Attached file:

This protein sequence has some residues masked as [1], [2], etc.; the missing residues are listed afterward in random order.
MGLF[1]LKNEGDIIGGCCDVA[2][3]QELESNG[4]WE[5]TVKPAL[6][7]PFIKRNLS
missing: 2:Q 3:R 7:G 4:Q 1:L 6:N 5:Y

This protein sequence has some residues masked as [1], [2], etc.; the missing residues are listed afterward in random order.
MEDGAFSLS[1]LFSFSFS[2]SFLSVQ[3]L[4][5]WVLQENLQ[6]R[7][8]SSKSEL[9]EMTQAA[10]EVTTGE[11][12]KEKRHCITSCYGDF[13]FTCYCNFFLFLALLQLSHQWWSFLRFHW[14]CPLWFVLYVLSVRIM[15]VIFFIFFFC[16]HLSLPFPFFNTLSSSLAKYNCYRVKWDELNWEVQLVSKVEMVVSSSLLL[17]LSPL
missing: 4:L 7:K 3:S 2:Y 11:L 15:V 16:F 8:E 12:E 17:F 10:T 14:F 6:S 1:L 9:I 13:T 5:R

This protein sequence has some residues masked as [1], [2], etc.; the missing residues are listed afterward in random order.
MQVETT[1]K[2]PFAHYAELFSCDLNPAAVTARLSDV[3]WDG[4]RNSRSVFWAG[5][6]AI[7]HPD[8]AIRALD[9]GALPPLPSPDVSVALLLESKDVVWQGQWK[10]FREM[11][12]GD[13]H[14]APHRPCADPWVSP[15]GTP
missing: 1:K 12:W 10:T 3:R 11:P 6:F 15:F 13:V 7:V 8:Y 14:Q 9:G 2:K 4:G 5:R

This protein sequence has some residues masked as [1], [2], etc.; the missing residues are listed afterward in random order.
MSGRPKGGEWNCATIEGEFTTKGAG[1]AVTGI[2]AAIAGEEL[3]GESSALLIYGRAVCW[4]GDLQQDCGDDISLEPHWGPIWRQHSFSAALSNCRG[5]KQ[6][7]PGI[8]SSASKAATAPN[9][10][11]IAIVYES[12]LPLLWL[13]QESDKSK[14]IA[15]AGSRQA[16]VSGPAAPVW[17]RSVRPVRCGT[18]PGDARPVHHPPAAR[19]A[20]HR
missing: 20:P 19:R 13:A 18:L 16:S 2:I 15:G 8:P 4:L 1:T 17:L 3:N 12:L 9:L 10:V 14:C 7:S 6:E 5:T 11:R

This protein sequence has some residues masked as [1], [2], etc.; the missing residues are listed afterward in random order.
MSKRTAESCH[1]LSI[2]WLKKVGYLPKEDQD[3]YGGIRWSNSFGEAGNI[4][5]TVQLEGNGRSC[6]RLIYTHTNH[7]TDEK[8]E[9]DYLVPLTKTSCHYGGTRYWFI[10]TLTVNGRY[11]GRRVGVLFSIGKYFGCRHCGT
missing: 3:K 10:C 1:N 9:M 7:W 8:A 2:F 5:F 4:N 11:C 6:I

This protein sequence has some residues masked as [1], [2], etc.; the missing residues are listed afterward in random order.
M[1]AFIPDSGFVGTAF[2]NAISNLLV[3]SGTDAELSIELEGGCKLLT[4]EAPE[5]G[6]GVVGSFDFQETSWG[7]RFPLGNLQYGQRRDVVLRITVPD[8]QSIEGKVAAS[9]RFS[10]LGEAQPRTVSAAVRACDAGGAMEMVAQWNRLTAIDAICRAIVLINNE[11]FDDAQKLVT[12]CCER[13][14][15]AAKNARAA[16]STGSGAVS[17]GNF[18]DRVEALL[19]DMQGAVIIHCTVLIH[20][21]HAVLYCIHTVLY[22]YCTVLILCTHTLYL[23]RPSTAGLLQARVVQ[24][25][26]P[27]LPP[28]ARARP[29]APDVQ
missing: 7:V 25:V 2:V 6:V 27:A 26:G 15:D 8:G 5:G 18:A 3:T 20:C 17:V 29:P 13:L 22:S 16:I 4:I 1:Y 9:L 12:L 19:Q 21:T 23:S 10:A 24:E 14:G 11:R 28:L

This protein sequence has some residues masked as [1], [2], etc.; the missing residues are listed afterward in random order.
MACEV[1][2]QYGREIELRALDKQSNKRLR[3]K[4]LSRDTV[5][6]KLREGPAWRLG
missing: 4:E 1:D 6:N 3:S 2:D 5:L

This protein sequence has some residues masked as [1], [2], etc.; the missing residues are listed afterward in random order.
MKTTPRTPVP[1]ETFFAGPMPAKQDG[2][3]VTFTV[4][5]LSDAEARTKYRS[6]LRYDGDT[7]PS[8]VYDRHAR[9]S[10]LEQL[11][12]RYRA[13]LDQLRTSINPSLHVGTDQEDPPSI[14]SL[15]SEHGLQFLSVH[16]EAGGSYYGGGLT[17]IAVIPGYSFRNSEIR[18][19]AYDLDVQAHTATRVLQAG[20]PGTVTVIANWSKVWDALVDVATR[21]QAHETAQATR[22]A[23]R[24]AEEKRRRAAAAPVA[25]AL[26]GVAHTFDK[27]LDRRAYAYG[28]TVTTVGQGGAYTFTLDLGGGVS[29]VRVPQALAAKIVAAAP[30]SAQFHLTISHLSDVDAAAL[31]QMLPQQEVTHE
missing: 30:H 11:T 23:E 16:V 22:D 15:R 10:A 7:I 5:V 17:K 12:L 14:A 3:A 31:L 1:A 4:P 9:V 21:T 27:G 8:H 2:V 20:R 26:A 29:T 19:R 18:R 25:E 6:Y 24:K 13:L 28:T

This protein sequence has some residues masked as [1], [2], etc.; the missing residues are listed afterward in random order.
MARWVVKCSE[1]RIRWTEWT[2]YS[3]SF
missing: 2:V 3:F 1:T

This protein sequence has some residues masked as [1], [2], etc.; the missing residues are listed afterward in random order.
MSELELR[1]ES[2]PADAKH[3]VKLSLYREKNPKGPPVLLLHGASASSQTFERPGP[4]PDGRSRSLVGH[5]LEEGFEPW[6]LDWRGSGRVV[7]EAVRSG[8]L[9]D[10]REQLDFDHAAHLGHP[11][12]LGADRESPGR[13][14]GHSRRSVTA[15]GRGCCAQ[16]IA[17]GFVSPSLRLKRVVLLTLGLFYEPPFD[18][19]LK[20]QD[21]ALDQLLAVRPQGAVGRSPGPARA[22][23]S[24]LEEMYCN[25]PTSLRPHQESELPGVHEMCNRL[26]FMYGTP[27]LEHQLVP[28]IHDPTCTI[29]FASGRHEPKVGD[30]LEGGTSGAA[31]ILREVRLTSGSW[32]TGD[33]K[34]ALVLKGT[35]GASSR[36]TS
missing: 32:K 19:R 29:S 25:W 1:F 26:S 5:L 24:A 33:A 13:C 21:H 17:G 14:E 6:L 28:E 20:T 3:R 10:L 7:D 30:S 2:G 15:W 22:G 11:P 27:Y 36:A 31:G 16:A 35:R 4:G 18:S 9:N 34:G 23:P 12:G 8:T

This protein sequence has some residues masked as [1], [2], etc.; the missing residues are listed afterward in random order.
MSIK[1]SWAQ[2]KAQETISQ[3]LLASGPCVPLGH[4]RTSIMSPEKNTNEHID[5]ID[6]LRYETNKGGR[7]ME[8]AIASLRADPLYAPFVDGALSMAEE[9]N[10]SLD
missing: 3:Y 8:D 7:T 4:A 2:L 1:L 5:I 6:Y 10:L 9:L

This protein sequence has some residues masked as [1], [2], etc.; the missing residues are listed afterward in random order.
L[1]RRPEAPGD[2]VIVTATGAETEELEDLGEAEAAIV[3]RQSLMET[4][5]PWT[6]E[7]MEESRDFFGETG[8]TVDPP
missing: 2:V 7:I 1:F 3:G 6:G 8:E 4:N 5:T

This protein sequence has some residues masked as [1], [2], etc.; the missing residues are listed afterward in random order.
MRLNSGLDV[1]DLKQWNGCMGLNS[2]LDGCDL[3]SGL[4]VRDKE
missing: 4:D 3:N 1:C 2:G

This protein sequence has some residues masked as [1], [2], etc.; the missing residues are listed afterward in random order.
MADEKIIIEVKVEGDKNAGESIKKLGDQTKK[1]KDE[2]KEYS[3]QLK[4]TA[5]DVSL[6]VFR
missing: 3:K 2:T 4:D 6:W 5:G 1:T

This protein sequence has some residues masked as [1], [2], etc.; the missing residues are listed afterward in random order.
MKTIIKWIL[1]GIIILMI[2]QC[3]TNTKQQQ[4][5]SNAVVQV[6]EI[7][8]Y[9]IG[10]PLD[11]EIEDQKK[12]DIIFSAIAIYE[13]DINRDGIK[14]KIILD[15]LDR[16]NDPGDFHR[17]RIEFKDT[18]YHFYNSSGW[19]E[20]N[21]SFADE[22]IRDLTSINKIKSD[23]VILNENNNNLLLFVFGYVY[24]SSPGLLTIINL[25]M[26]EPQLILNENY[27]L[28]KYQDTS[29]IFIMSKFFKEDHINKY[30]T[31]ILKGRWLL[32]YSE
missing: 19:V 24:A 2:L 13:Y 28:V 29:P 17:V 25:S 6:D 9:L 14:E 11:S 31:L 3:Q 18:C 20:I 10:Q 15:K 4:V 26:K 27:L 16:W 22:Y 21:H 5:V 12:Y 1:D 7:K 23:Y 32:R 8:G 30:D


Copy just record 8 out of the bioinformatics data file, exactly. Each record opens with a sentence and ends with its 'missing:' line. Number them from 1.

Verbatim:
This protein sequence has some residues masked as [1], [2], etc.; the missing residues are listed afterward in random order.
MKTTPRTPVP[1]ETFFAGPMPAKQDG[2][3]VTFTV[4][5]LSDAEARTKYRS[6]LRYDGDT[7]PS[8]VYDRHAR[9]S[10]LEQL[11][12]RYRA[13]LDQLRTSINPSLHVGTDQEDPPSI[14]SL[15]SEHGLQFLSVH[16]EAGGSYYGGGLT[17]IAVIPGYSFRNSEIR[18][19]AYDLDVQAHTATRVLQAG[20]PGTVTVIANWSKVWDALVDVATR[21]QAHETAQATR[22]A[23]R[24]AEEKRRRAAAAPVA[25]AL[26]GVAHTFDK[27]LDRRAYAYG[28]TVTTVGQGGAYTFTLDLGGGVS[29]VRVPQALAAKIVAAAP[30]SAQFHLTISHLSDVDAAAL[31]QMLPQQEVTHE
missing: 30:H 11:T 23:E 16:V 22:D 15:R 10:A 7:I 5:V 17:K 12:L 14:A 3:A 31:L 1:A 4:P 9:V 21:T 27:G 8:H 2:V 20:R 26:A 29:T 19:R 18:R 25:E 6:Y 24:K 13:L 28:T